‘Brother Mine’ highlights unique relationships

Reading other peoples’ mail can land you in serious trouble with the government.

Or, in the case of Dr. Kathleen Pfeiffer, it can land you a book deal.

Pfeiffer, an associate professor of English at Oakland University, is the author of “Brother Mine: The Correspondence of Jean Toomer and Waldo Frank, a back-and-forth account of over 120 letters between the two in the 1920s.”

Toomer, a young black author, began writing to Frank, an established white writer in New York, and the book details the unique friendship between the two.

“Dr. Pfeiffer’s work provides an important tool for understanding the dynamics of the relationship between Jean Toomer and Waldo Frank,” said associate history professor and chair of the history department, Karen Miller. “Both Toomer and Frank were participants in the conflict over the construction of racial identity. Their correspondence helps us to understand how the debates over race worked themselves into friendships.”

In the summer of 1993, Pfeiffer was deciding on the topic of her dissertation at Yale University, and ended up at the university’s Beinecke Rare Book and Manuscript Library, one of the country’s best resources for African-American literature. The opportunity gave her the chance to do research in the primary archives.

It was at Beinecke that she decided on the topic of race passing.

Race passing was a “hot topic” in American literature at the turn of the century, Pfeiffer explained, where people who were legally defined as black because of previous generations, were actually light enough to pass for a white person.

“These people would take on a new identity and pass for white,” Pfeiffer said. “They would have this better opportunity as a white person than they would have as a black person, but then there would be all of this guilt and sense of loss because they’d have to leave their families. That’s really what my dissertation was about — about stories of characters who ‘pass.’ “

After reading letters by Toomer and Frank, Pfeiffer got an impression of a budding friendship between the two. She began reading literary and critical accounts of the interaction, but got a different understanding of the authors than others.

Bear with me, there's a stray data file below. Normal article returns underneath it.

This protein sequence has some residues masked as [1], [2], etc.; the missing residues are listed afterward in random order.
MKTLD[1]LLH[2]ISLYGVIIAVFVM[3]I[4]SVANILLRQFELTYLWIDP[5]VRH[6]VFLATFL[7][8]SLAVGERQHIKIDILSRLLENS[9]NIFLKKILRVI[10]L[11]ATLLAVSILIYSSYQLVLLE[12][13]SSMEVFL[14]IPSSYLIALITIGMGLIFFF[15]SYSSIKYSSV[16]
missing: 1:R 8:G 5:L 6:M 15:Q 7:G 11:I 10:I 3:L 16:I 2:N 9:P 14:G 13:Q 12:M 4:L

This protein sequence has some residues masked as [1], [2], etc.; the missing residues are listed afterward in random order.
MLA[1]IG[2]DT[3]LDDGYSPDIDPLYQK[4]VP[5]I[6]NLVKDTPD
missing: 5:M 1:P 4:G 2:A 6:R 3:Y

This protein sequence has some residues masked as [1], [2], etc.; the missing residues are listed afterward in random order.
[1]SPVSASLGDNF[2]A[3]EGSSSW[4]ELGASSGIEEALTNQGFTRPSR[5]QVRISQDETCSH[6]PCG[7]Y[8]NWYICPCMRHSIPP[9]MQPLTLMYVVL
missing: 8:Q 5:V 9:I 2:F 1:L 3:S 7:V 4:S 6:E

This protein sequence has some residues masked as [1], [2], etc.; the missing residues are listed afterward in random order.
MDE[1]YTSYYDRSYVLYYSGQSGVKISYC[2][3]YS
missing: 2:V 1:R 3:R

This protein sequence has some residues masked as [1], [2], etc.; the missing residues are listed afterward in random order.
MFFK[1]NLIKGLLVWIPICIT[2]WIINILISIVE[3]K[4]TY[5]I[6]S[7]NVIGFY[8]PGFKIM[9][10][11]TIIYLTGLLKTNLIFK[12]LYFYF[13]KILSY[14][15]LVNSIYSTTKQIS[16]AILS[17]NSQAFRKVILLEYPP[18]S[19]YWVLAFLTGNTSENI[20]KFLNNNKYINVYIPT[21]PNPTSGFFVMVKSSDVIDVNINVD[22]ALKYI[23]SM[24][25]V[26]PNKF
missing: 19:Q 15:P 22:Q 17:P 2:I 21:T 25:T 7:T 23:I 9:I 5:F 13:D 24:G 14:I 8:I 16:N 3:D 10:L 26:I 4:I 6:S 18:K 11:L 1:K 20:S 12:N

“I didn’t think that (their understandings) really reflected what I saw in the letters,” she said. “These differences led to the beginning of the project.”

A self-described “very, very nosy person,” it is exactly that trait that helped Pfeiffer collect, organize and transcribe the letters between Toomer and Frank.

In the five to six years that the project took to complete, Pfeiffer experienced several challenges that even required the assistance of one of her graduate classes.

Only about 15 to 20 percent of the letters were dated, requiring several readings to correctly organize them.

“I had to figure out, by reading the letters, which came before this one or this came before that one. It was hard because at times, I really wasn’t sure which letter came first,” Pfeiffer said.

She spent almost an entire year exclusively working on figuring out the order of the letters and putting them into chronological order.

Another major part of the process was writing footnotes for instances in which Pfeiffer felt more explanation was needed, such as names of friends or events attended by Toomer or Frank.

Transcribing the original letters into word documents was arguably the most time-consuming activity, however, and it was at this step that Pfeiffer involved her graduate-level class.

“In order for this to be an accurate transcription, you have to go through and make sure, letter-for-letter and word-for-word is correct,” Pfeiffer said. “Even with that, there were a lot of editorial decisions to make.”

Despite the duration of time needed to finish the book, Pfeiffer was pleased with the final product and believes there are many things that readers can take away from it.

“I wanted to make it the sort of book that anyone could pick up and find interesting … it has an interesting story to tell about interracial friendships and the challenges that came with those friendships in the 1920s,” Pfeiffer said. “These two struggling artists found something in each other that was very meaningful to the both of them and they really understood each other as writers as well. The fact that the friendship deteriorated the way that it did I think is pretty sad.”

After working on Brother Mine for over half a decade, Pfeiffer realized one major thing about herself and her writing upon completion of the book: She was ready to move on from Toomer and Frank.

“I’ve had enough time working on both of these two authors and I’m ready to move on to something different,” Pfeiffer said.